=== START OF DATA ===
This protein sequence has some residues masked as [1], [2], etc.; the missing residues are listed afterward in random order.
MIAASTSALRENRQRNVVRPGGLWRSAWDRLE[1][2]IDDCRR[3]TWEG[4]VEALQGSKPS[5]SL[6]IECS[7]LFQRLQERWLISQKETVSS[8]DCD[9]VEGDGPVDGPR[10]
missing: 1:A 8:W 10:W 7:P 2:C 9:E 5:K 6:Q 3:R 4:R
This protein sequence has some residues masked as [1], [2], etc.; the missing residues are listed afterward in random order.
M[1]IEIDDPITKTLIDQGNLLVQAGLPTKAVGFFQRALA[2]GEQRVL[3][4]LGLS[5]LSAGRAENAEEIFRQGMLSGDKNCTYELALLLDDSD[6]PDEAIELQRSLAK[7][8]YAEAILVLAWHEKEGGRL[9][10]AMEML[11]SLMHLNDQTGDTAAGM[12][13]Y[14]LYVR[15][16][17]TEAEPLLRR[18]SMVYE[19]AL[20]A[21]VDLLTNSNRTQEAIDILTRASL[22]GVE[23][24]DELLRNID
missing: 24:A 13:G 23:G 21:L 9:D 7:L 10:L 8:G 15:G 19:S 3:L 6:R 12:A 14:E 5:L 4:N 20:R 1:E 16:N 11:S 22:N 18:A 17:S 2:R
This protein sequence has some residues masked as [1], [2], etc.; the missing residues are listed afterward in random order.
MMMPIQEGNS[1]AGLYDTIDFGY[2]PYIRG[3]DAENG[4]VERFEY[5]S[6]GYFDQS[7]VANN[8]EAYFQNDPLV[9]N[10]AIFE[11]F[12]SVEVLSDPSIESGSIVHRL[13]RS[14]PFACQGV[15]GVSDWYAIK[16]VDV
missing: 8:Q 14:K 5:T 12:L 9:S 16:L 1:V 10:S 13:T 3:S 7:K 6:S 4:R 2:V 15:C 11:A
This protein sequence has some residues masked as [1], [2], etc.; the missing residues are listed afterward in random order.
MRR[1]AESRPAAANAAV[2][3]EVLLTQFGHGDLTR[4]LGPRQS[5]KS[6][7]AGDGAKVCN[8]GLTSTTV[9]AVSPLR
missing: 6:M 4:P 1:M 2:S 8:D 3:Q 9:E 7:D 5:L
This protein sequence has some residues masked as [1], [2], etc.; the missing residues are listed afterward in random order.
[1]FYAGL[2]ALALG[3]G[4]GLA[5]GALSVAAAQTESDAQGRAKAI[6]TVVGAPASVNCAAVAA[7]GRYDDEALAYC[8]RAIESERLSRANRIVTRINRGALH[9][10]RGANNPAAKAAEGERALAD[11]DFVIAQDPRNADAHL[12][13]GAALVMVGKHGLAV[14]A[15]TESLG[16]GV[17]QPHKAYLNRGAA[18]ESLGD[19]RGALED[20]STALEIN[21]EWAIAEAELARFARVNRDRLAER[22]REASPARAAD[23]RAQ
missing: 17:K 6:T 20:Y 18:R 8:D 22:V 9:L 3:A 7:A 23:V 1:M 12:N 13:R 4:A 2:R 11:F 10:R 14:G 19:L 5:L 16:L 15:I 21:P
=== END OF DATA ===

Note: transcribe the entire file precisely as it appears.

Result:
This protein sequence has some residues masked as [1], [2], etc.; the missing residues are listed afterward in random order.
MIAASTSALRENRQRNVVRPGGLWRSAWDRLE[1][2]IDDCRR[3]TWEG[4]VEALQGSKPS[5]SL[6]IECS[7]LFQRLQERWLISQKETVSS[8]DCD[9]VEGDGPVDGPR[10]
missing: 1:A 8:W 10:W 7:P 2:C 9:E 5:K 6:Q 3:R 4:R
This protein sequence has some residues masked as [1], [2], etc.; the missing residues are listed afterward in random order.
M[1]IEIDDPITKTLIDQGNLLVQAGLPTKAVGFFQRALA[2]GEQRVL[3][4]LGLS[5]LSAGRAENAEEIFRQGMLSGDKNCTYELALLLDDSD[6]PDEAIELQRSLAK[7][8]YAEAILVLAWHEKEGGRL[9][10]AMEML[11]SLMHLNDQTGDTAAGM[12][13]Y[14]LYVR[15][16][17]TEAEPLLRR[18]SMVYE[19]AL[20]A[21]VDLLTNSNRTQEAIDILTRASL[22]GVE[23][24]DELLRNID
missing: 24:A 13:G 23:G 21:L 9:D 7:L 10:L 8:G 15:G 19:S 3:L 6:R 12:A 14:E 5:L 4:N 20:R 1:E 16:N 11:S 22:N 18:A 17:S 2:R
This protein sequence has some residues masked as [1], [2], etc.; the missing residues are listed afterward in random order.
MMMPIQEGNS[1]AGLYDTIDFGY[2]PYIRG[3]DAENG[4]VERFEY[5]S[6]GYFDQS[7]VANN[8]EAYFQNDPLV[9]N[10]AIFE[11]F[12]SVEVLSDPSIESGSIVHRL[13]RS[14]PFACQGV[15]GVSDWYAIK[16]VDV
missing: 8:Q 14:K 5:T 12:L 9:S 16:L 1:V 10:S 13:T 3:S 7:K 6:S 4:R 2:V 15:C 11:A
This protein sequence has some residues masked as [1], [2], etc.; the missing residues are listed afterward in random order.
MRR[1]AESRPAAANAAV[2][3]EVLLTQFGHGDLTR[4]LGPRQS[5]KS[6][7]AGDGAKVCN[8]GLTSTTV[9]AVSPLR
missing: 6:M 4:P 1:M 2:S 8:D 3:Q 9:E 7:D 5:L
This protein sequence has some residues masked as [1], [2], etc.; the missing residues are listed afterward in random order.
[1]FYAGL[2]ALALG[3]G[4]GLA[5]GALSVAAAQTESDAQGRAKAI[6]TVVGAPASVNCAAVAA[7]GRYDDEALAYC[8]RAIESERLSRANRIVTRINRGALH[9][10]RGANNPAAKAAEGERALAD[11]DFVIAQDPRNADAHL[12][13]GAALVMVGKHGLAV[14]A[15]TESLG[16]GV[17]QPHKAYLNRGAA[18]ESLGD[19]RGALED[20]STALEIN[21]EWAIAEAELARFARVNRDRLAER[22]REASPARAAD[23]RAQ
missing: 17:K 6:T 20:Y 18:R 8:D 22:V 9:L 3:A 7:A 23:V 1:M 12:N 13:R 4:A 2:R 11:F 10:R 14:G 19:L 5:L 16:L 15:I 21:P